Marketing & Communications

LinkedIn Group Rules Have Changed. How Are The Changes Impacting Your Association?

By Maggie McGary • November 24, 2015

This post is adapted from two posts that originally appeared on Mizz Information.

Maggie McGary
Maggie McGary, Society of Fire Protection Engineers

A couple months ago, LinkedIn announced some pretty big changes to their Groups feature. Here’s an overview of the new Groups features and what associations need to know about each:

  • Member Approval in Standard Groups. When a member requests to join a Standard Group, their connections in the Group can approve the request. Group owners and managers can also approve any request to join.
    • Association takeaway: You no longer will be able to control who joins your Standard Groups, as any member connected with the new member will be able to approve their request to join.
  • Better Content Filtering. LinkedIn “has improved the filtering of spammy and low-quality content so that promotional conversations stay out of the conversation feed and conversations can happen around more relevant topics.” Also, job listings and job conversations posted to the main conversation feed are automatically moved to the Jobs tab — that is no longer optional — and even if you previously disabled this tab, it’s back.
    • Association takeaway: That Group you thought you owned? LinkedIn will be deciding what content belongs and doesn’t. They’ve already been doing it for a while now, moving valid posts to the Promotions tab.

If your association has its own career board and doesn’t permit job postings in its LinkedIn Group, that is no longer optional. Get ready to devote time daily to moderating job postings and discussions. If your job board is a major source of revenue, it’s time to evaluate whether the benefits of housing your organization’s community on LinkedIn are worth the potential lost revenue due to people in the Group being directed to post jobs to LinkedIn’s job board versus your association’s, as well as how you’ll handle moderating job discussions and posts.

  • All Groups Are Now Members-only Groups. Bye, open Groups — joining a LinkedIn Group will now require either an invitation from an existing member or the Group owner/moderator, or approval of a users’ request to join a Standard Group.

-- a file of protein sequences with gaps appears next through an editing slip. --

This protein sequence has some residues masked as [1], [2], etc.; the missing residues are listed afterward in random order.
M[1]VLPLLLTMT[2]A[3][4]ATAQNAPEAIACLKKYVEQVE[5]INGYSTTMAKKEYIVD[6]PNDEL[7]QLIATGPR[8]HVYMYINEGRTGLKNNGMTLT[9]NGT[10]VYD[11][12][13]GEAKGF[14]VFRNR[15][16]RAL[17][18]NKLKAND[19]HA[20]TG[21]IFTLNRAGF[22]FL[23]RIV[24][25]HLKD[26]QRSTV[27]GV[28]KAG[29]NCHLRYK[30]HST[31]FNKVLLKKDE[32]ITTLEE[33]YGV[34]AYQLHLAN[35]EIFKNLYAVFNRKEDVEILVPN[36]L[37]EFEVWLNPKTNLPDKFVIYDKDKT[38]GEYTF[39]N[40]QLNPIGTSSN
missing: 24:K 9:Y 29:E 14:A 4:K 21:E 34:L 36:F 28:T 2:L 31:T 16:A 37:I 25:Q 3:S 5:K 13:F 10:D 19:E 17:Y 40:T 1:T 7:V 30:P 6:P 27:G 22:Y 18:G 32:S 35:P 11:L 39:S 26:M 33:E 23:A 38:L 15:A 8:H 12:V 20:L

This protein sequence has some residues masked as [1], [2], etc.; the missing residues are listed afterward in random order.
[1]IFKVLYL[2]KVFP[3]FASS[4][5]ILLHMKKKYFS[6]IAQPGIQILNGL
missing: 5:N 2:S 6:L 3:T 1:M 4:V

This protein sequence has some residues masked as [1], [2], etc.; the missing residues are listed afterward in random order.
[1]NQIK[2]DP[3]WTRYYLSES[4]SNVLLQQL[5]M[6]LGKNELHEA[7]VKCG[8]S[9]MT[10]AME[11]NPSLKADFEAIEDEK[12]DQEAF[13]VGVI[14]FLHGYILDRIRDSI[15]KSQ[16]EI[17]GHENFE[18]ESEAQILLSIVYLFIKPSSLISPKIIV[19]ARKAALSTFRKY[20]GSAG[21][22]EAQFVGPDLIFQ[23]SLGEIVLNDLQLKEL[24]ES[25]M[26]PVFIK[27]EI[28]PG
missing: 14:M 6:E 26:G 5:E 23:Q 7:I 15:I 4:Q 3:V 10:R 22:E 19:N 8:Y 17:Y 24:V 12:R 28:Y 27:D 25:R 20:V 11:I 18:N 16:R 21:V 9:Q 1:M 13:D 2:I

• Association takeaway: Operating a LinkedIn Group just became a lot more labor-intensive, as even Standard Groups will require approval of new members as well as additional moderation due to the changes in Group visibility and privacy.
  • Standard and Unlisted Groups. All Groups will be either Standard (for those that are now Open) or Unlisted (for those that are now Private). Standard Groups will show up in search results (both LinkedIn search and search engines), but the conversations inside the Group won’t — only members of the Group will be able to see them. Group members will be able to invite any of their first-degree connections to join. If your Group currently has public conversations or is free to join, it’ll become a Standard Group. Unlisted Groups won’t show up in search results and only the Group’s owner and manager will be able to invite members to the Group.
    • Association takeaway: If your Group is currently public, any member will be able to invite others to join, and people will be able to see the Group name listed in search results. Anyone may request to join. If your Group is currently private, it will be Unlisted and will no longer appear in search results on LinkedIn or search engines, and only the Group owner and/or managers can invite people to join.
    • If you currently rely on search to attract members to your Group, you’ll want to make your Group public (assuming you still can change it). LinkedIn says the Group owner has the option to make the Group unlisted only when the Group is created, so I’m not sure what that means for Groups that already exist as private. For Unlisted Groups, the Group logo will only be visible on members’ profiles to other members of that Group, and the Group will not be findable via any search engine — so if people have been finding your Group via LinkedIn Groups, that will end if your Group is Unlisted.

Here’s more information about Standard versus Unlisted Groups.

  • All Groups Are Now Private Groups. LinkedIn’s research has “shown that professional conversations are most effective in a private trusted space, so conversations in Groups won’t be visible until you’ve joined the Group.”
    • Association takeaway: Visibility of your Group will be drastically limited, if not eliminated entirely in the case of Unlisted Groups, and you’ll now have to rely on existing members to invite their first-degree connections. Group owners and moderators will be able to invite people to join Unlisted Groups, but that will involve researching potential new members and reaching out to them rather than vice versa as LinkedIn Groups have worked up until now.
  • Content Moderation. LinkedIn has disabled the ability to have posts be moderated prior to being posted. All posts (except for those that LinkedIn’s algorithm deems spammy) will be posted instantly to a Group without the need for manager approval. Group owners, managers, and moderators can still remove off-topic conversations and place members in moderation, and Group members can also flag inappropriate comments and conversations after they’ve been posted.